Periodontal (gum) diseases, including gingivitis and periodontitis, are serious infections that if left untreated, can lead to tooth loss. The word periodontal literally means “around the tooth.” Periodontal disease is a chronic bacterial infection that affects the gums and the bone supporting the teeth. Periodontal disease can affect one tooth or many teeth. It begins when the bacteria in plaque (the sticky, colorless film that constantly forms on your teeth) causes the gums to become inflamed. While bacteria are the main cause for periodontal infection, other factors are considered as contributing and accelerating factors: Smoking or Tobacco Use, Stress, Genetics, Pregnancy, Medications, Diabetes, and Poor Nutrition. Periodontal disease comes in many forms. GINGIVITIS is perhaps the mildest form of gum disease. While the gums become red, swollen and bleed easily, there is very little to no discomfort associated at this stage of the disease. Through a good oral hygiene regimen and treatment from your dentist, the results of gingivitis can be reversed.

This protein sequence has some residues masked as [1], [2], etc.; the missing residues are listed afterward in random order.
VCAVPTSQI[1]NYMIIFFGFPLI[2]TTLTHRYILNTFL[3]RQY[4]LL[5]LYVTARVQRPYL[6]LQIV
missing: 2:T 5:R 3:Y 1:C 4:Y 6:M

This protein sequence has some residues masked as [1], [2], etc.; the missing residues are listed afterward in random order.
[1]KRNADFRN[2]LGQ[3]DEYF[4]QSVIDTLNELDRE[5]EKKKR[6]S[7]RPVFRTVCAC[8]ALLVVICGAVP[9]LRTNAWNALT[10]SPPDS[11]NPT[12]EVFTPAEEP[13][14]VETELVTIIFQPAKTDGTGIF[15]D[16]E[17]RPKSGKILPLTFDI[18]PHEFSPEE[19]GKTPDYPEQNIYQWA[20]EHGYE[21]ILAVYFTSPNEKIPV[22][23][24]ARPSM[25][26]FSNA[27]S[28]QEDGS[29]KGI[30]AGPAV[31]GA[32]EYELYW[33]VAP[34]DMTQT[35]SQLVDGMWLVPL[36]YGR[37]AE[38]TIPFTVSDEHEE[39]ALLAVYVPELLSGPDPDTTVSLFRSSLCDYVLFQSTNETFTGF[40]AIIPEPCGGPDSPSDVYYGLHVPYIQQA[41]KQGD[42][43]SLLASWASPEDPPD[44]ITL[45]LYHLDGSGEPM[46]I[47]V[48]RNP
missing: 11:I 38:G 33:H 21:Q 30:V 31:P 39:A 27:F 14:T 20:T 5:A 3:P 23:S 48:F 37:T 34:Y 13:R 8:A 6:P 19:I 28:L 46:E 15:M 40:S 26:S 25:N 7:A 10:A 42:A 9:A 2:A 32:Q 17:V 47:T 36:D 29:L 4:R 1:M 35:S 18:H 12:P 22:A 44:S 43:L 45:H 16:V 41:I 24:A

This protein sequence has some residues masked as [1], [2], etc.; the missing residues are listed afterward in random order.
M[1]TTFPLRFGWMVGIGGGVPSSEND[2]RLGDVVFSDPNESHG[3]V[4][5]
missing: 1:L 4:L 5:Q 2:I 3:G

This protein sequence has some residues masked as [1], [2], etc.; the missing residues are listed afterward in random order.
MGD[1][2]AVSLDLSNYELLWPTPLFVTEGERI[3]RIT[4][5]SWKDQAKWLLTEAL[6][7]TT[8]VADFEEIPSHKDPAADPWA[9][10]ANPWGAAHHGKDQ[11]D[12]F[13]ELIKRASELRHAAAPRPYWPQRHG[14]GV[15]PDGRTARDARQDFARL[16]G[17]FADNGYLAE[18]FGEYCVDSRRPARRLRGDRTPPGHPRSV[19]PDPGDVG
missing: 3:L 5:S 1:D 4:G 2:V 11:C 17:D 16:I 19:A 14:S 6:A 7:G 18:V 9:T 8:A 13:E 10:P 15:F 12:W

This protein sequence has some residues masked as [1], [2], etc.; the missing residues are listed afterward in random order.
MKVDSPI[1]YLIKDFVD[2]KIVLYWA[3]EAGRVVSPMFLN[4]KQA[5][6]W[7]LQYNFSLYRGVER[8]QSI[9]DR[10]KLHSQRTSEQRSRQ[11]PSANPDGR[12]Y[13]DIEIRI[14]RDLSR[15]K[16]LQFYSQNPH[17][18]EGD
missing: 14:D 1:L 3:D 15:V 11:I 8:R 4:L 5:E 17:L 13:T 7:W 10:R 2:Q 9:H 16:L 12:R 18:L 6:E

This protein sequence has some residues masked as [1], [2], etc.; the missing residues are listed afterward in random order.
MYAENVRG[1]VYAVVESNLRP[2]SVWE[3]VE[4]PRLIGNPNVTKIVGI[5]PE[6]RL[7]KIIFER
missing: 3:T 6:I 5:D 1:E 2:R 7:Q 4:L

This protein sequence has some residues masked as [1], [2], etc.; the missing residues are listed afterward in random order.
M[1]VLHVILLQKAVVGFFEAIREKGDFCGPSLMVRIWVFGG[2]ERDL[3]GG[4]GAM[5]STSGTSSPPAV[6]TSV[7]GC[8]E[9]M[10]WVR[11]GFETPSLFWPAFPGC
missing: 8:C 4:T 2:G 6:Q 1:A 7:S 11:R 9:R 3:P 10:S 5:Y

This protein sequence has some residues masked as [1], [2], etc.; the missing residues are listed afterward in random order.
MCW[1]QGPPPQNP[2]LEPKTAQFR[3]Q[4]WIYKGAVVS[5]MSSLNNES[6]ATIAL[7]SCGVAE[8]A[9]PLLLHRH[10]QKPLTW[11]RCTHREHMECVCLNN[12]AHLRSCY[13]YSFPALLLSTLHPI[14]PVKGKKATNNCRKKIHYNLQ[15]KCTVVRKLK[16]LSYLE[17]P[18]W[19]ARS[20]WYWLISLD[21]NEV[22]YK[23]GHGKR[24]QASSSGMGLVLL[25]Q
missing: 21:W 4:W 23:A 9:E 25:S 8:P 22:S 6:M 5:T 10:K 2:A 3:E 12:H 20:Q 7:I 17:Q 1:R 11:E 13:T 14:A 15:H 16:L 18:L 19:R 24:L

Periodontitis is another form of periodontal disease and can be aggressive or chronic. Aggressive periodontitis displays rapid bone destruction and attachment loss in clinically healthy patients. Chronic periodontitis is one of the most common forms of periodontal disease and is frequently seen in adults. The stages progress slowly and can be recognized by gum recession and pocket formation. Aggressive periodontitis occurs in patients who are otherwise clinically healthy. Common features include rapid loss of gum tissue and severe bone destruction. This can often occur in very young patients. Chronic periodontitis results in inflammation within the supporting tissues of the teeth. This leads to loss of the periodontal attachment and underlying bone. This is the most frequently occurring form of periodontitis and is characterized by pocket formation and/or recession of the gingiva. It is prevalent in adults, but can occur at any age. Progression of attachment and bone loss usually occurs slowly, but periods of rapid progression can occur. Periodontitis as a manifestation of systemic diseases often begins at a young age. Systemic conditions such as heart disease, respiratory disease, and diabetes are associated with this form of periodontitis. There is growing evidence that connects periodontal disease to other systemic diseases. Bacteria present in the mouth can access to the blood stream through ulcers which are present in infected periodontal pockets. These bacteria can cause infection in blood vessels, heart and other organs. Furthermore, in response to periodontal infection, our body secretes inflammatory mediators, which are molecules that are intended to fight and contain the infection. These molecules, although protective in the site of infection, can cause harmful effects in other part of the body. Inflammatory response to bacteria in the mouth may be the cause behind the periodontal-systemic health link. Many of the diseases associated with periodontal disease are also considered to be systemic inflammatory disorders, including cardiovascular disease, diabetes, rheumatoid arthritis, chronic kidney disease and even certain forms of cancer. This suggests that inflammation itself may be the basis for the connection. Necrotizing periodontal disease is an infection characterized by necrosis of gingival tissues, periodontal ligaments and jawbone. These lesions are most commonly observed in individuals with systemic conditions such as HIV infection, malnutrition and immunosuppression.